Share
Mesa 02
15 March, 2016

Here you can find the video clips of the Mesa  “gender performativity, precarity and sexual citizenship” with the most relevant discussion of Judith Butler and Leticia Sabsay

We were interested in contextualizing gender performativity and its articulation with sexual citizenship from a pigmentocratic contexts.  We are interested in how speech acts like “gay” or “queer” , which its power is in its citation and iterability , work in a different cultural context and language?

How is subjectivation constituted through gender performativity, and sexual citizenship in a pigmentocratic context? How does subject intelligibility work in a sociocultural pigmentocratic society?

How is it different and similar to be “gay”, to perform the speech act “I’m gay” or “I’m queer” in Latin America than Anglo North America? What are the cultural tensions of translating these terms and speech acts?

Indeed, gender is a site of agency and resistance. Thus, how to then exercise this resistance in a pigmentocratic system, where precarity is lived most by those with darker skin tones/lower economical social positions?

In understanding the tensions and impasses, in cultural translations, how can we think of solidarity between Latin America than Anglo North America? Where is our power to object together the State (United States)?

_

Precarity and Performativity 

In this video Butler makes clear the link between precarity and performativity. She asks how is precarity constructed and what is the role of performativity in the construction of subjects?

Sexual Citizenship

Leticia Sabsay talks about the concept of sexual citizenship in the neoliberal context of this century, whose main characteristics are the legitimation of the criminalization of social protests.  She also asks what makes some sexual dissidents be legitimate and not others?  she furthers links sexual citizenship and performativity.

Queer Citacionality  from  Latinoamerica 

Judith Butler questions if the term queer works or not when it traverses cultural frontiers. If queer is a citational practice in United States, does this get interrupted when translated? is it and anglo import like McDonalds?

Susana Vargas  talks about the need of sexual categories in Latin America that unified us but don’t makes us equal. For example, the Spanish term “puto” or the adopted term  “gay” in México, which are further intersected by a pigmentocratic system.

Queer Resignification

Leticia Sabsay problematizes the rol of academy in constructing and questioning political signifiers. She asks how does queer, as a political signifier, starts to circulate?

Questioning the translation of the term queer, implies questioning the notion of citationality and its relation to a latin american contexts, which elements circulate politically?  The criticism towards this term, considering its potential colonialist implications, must take into account more its function as political signifier than its idiomatic origin. In the latter, the term can be used in a very conservative way.

Racism and  Pigmentocracy

Judith Butler questions the post-racial historical assumption, mostly in United States, as if power structures had also banished. The prevalent racism continues to be a political and social construction.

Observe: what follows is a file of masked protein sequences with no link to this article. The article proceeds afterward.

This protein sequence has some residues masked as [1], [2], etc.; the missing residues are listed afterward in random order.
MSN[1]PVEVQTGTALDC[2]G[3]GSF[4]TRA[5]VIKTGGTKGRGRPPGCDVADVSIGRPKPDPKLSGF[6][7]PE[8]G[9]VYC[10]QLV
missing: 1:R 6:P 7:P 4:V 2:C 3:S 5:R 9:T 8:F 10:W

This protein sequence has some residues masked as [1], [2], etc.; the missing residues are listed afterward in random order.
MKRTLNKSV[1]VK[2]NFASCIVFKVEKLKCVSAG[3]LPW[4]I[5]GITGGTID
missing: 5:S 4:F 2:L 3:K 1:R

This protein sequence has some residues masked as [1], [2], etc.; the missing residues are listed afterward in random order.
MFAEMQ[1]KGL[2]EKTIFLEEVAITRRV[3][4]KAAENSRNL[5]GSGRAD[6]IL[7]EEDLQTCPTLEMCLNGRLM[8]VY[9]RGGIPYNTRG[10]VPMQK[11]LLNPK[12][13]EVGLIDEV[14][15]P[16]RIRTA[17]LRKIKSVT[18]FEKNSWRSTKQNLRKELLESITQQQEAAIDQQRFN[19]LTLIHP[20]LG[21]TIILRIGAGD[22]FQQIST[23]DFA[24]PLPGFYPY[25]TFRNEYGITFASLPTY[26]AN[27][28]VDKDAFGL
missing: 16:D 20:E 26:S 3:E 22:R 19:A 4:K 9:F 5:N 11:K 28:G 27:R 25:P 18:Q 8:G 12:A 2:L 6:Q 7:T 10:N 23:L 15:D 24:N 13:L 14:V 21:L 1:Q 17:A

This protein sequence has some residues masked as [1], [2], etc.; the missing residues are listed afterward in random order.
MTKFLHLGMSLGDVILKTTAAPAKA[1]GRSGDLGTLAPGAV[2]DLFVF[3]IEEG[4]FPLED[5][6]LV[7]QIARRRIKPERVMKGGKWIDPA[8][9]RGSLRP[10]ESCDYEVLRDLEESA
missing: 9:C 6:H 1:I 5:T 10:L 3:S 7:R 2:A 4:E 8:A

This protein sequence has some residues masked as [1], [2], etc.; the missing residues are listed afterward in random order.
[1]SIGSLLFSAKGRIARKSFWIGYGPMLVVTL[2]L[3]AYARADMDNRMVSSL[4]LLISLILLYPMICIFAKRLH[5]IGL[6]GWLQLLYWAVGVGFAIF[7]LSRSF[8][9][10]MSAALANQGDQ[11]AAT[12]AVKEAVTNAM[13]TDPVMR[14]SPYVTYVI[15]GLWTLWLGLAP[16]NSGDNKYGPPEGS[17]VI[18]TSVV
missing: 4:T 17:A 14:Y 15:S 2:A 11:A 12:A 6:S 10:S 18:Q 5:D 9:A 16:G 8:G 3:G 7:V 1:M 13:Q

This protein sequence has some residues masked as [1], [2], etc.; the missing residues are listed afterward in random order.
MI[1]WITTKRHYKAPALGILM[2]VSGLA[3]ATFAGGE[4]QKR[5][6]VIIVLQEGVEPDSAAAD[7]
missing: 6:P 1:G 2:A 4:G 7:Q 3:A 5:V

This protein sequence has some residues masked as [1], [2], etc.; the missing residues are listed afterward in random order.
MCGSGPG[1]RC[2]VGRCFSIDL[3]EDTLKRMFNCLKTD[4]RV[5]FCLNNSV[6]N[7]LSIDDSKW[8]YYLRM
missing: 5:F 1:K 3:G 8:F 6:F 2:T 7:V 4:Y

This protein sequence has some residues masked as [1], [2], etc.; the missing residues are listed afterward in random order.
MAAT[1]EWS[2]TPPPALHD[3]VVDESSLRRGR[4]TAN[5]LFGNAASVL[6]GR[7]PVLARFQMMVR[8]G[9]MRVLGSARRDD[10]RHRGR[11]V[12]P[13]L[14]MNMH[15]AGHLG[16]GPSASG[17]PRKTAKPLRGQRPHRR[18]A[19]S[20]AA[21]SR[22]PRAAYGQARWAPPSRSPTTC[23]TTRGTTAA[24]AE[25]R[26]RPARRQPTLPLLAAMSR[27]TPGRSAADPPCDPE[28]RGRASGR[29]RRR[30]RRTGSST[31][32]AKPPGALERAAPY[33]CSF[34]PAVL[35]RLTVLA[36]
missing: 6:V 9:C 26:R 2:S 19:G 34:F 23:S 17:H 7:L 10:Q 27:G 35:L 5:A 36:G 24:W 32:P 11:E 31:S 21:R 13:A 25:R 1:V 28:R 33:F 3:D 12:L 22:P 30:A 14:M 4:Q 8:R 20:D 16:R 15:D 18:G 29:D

Susana Vargas suggest the re-working of the notion of pigmentocracy as a system of class and skin tonalities. That is, not an essentialist category of pigments, but a system of power structures, reproductible, that along with the gender/sex system defines more precarious subjects, those who will be more criminalized in terms of their gender and class, also defining who counts as a victim and who doesn’t.

Grievable lives

Judith Butler  considers the infrastructures that made live possible, and in which cases is the grieving of lives possible. She further relates the possibility of grievable lives with the notion of precarity and performativity.

Leticia Sabsay talks about the translational agendas regarding equality, and their relation to the gender/sex system, and questions how can we rethink the translational agendas that account for politics of recognition and identity?

 

Grievable  Lives part 2

Following a critique to Benjamin’s the idea of progress in history Judith Butler asks how can we take this critique to advance sexual politics? In this way, she also considers the role of human rights and sexual rights in the neoliberal agenda, have they become an instrument of cultural imperialism?

 

 

Solidarity and mourning

Judith Butler contextualizes her analysis on performativity, precarity and mourning, in the mexican context of 2015, when 6 months after the disappearance of the student teachers of Ayotzinapa, was being commemorated.  Butler asks what is the way to mobilize our opposition to killing , especially when one fears being killed, and when every mobilization involves the risking of one’s life? ¿ what does it mean to create a global solidarity? What is the relationship between mourning and resistance?

How can plural performativity work as potential for political mobilization? How under the intenselogics of power right now like neoliberalism, security state, militarization of police, criminalization of protest can we think of the powerful  protests , to re think ethical objections as shared practices of assertions of freedom, equality and outrage that happen collectively.

In that same context Leticia Sabsay talks about the cynical operation of power, how does it work? how to articulate effectively the ethical turn?
Susana Vargas ask where to get strength to continue resisting when we get tired, in such a context like Mexico with content undergoing violence?